More Michigan med school grads, too few residency spots

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Capital News Service
LANSING — Despite three new medical colleges opening within a three-year span, Michigan likely won’t see an increase in doctors, but rather an increase in the exodus of graduates to other states, experts say.
Oakland University, which opened its medical program in 2011, admitted 50 students in its inaugural class and 75 more in 2012. Central Michigan University’s medical school, set to open this summer, plans to admit about 60 students into its class and Western Michigan University plans to take 50 for its pioneer class in August 2014.
All intend to increase admissions annually during their first few years.
However, that increase will have little effect on the number of physicians practicing in the state, particularly in the already-underserved areas of Northern Michigan, because the state doesn’t have enough graduate medical education (GME) programs to accommodate them, said Sheri Clarke, president of the Michigan Association for Medical Education.

“The short answer is no, there aren’t enough,” Clarke said.
Therefore more students must go out of state for residencies required for licensing.
Michigan has 47 teaching hospitals, but most are located around the state’s major metropolitan areas. The only two facilities in the northern region are Munson Medical Center in Traverse City and Marquette General Health System.
To become a licensed physician, a graduate needs three to five years of post-graduate training at a GME facility. During that time, Michigan State Medical Society President John Bizon explained, many begin their families or become in some other way rooted to an area.
Having a residency program in an area greatly increases its retention rate, Bizon said.
“We find that doctors will oftentimes return to the place where they come from, but more often they stay in the area that they trained,” he said. “If you can get a doctor to be trained in an area, the chances of keeping them there are much better.”
The addition of the new medical schools — particularly Central Michigan in Mt. Pleasant and Western Michigan in Kalamazoo — was intended to provide more health services to rural areas in southwestern and northern parts of the state and to, ideally, drum up new GME facilities, Bizon said.
Most funding for GME programs comes from the federal government, but financial constraints have resulted in a freezing of such support, Bizon said, making the outlook for new programs bleak.
“To a large degree, funding depends on where the training programs were in the past and where they continue to be,” he said. “They froze GME, but they froze GME in a way that continues funding to existing programs.
“So if you say where we have had GME funding in the past, I’d be willing to say that’s where they’re going to get GME funding in the future. And if you haven’t had GME funding in the past, then getting it into those locations that may need it desperately is going to be something that will be more of a challenge,” he said.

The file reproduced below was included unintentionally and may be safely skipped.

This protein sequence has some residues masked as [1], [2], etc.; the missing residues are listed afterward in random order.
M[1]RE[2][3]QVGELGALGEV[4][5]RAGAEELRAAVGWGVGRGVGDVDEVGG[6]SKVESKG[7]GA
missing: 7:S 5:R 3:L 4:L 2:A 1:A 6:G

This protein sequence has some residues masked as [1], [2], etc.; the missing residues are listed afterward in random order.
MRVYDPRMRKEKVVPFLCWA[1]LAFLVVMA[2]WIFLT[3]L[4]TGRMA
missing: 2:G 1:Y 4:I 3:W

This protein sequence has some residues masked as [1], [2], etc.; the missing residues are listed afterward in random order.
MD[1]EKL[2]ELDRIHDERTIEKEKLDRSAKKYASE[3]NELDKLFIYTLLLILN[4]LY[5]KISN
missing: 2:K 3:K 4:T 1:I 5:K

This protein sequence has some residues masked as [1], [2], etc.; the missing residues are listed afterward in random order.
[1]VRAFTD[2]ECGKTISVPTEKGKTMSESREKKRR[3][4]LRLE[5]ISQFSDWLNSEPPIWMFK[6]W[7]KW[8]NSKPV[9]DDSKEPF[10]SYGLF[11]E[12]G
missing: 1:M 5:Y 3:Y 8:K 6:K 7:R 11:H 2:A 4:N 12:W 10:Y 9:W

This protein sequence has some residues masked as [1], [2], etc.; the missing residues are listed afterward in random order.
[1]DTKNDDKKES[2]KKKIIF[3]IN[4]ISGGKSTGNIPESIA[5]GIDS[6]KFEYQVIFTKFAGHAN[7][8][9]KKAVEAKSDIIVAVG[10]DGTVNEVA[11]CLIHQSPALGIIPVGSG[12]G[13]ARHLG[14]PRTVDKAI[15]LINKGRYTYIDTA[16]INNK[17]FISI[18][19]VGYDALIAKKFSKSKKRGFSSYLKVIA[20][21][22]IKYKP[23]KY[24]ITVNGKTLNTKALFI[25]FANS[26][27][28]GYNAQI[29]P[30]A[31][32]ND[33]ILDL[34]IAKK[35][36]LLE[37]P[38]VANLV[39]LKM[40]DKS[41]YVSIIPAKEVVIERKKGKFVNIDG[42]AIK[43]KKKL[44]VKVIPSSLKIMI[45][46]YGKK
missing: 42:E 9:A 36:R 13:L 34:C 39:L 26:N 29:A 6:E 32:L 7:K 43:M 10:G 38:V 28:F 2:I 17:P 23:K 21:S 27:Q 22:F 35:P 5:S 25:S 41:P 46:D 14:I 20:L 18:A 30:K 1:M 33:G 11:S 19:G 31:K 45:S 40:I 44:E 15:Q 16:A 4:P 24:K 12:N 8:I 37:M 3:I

Graduates don’t select the residency program they enter, but rather are matched to a program that fits their needs, wants and qualifications.
In 2012, University of Michigan Medical School, Wayne State University School of Medicine and Michigan State University’s colleges of human and osteopathic medicine matched a combined 773 graduates. About 415 of them entered in-state residency programs.
Those numbers are on par with years past, but the MSU College of Osteopathic Medicine is set to see its graduation class increase this fall as a result of upping admissions by 100 students four years ago, said Pat Grauer, director of public relations for the college.
In 2011, Michigan had 4,737 medical fellows and residents on duty, the seventh-highest per capita rating in the country, according to the Association of American Medical Colleges. The state also ranked favorably in retention of graduates, coming in at 17th with 44 percent. GME retention was comparable with 45.6 percent, the 26th-best in the U.S.
“But the numbers lie,” Clarke said.
Because Michigan has so many graduates in GME programs, it’s not viewed as an in-need state by the federal government, Clarke said. And because the medical facilities are so densely concentrated in specific areas, it skews the statewide statistics.
Twenty-one counties have no obstetrics and gynecologist (OB/GYN) physicians and 13 more have a population-to-OB/GYN ratio of at least 20,000 to one, according to the Department of Community Health. Six of the Upper Peninsula’s 15 counties have hospitals that provide OB/GYN services.
“Michigan itself has more residents per capita than many other states. That’s why the federal government does not see that there’s a shortage,” she said. “Many of our residents are in the corridor from Detroit to Grand Rapids, with some in Lansing and up through to Bay City.”
Some GME programs have outreach activities that use residents to serve underserved areas. For example, the Marquette General Health System requires its residents to serve an eight-week stint in one of eight Upper Peninsula regions after completing their third week of training.
Though these programs serve these more remote areas, Colin Ford, director of state and government affairs at the medical society, said having limited medical care readily available is a fact of life some residents have come to accept.
“If you live in the far reaches of the Upper Peninsula, you’re not expecting to go and have a fully staffed, level-one trauma center in a town that only has two or three thousand people,” Ford said. “Doctors are able to meet the community standard.”

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